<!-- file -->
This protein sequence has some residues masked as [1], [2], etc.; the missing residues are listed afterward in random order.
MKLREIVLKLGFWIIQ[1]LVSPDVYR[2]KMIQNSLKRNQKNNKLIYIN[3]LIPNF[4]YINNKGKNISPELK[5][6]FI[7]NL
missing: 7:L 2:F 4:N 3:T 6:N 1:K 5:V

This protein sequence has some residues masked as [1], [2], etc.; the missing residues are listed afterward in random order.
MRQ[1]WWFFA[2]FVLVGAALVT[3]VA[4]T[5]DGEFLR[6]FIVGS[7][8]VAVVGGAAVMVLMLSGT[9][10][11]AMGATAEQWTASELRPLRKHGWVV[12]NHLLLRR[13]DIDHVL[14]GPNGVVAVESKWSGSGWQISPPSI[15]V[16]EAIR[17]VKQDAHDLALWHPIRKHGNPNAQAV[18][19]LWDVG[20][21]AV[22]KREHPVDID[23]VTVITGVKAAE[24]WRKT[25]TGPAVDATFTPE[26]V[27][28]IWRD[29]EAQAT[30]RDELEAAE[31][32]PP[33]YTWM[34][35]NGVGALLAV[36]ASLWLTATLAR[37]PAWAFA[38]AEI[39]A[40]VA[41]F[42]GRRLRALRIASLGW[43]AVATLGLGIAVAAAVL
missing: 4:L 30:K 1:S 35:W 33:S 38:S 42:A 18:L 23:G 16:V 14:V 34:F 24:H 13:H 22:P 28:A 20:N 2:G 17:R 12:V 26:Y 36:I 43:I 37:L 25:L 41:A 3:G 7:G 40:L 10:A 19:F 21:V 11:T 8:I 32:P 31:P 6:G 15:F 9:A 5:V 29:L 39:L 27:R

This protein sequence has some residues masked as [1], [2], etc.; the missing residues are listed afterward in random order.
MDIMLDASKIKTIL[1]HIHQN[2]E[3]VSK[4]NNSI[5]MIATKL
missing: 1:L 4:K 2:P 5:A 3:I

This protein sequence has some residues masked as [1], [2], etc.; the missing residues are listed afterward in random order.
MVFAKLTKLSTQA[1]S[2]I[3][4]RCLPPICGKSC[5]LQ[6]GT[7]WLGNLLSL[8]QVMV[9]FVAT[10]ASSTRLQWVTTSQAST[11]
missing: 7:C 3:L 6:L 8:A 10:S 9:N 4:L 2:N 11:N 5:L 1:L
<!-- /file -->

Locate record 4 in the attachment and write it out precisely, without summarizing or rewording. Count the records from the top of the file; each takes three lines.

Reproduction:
This protein sequence has some residues masked as [1], [2], etc.; the missing residues are listed afterward in random order.
MVFAKLTKLSTQA[1]S[2]I[3][4]RCLPPICGKSC[5]LQ[6]GT[7]WLGNLLSL[8]QVMV[9]FVAT[10]ASSTRLQWVTTSQAST[11]
missing: 7:C 3:L 6:L 8:A 10:S 9:N 4:L 2:N 11:N 5:L 1:L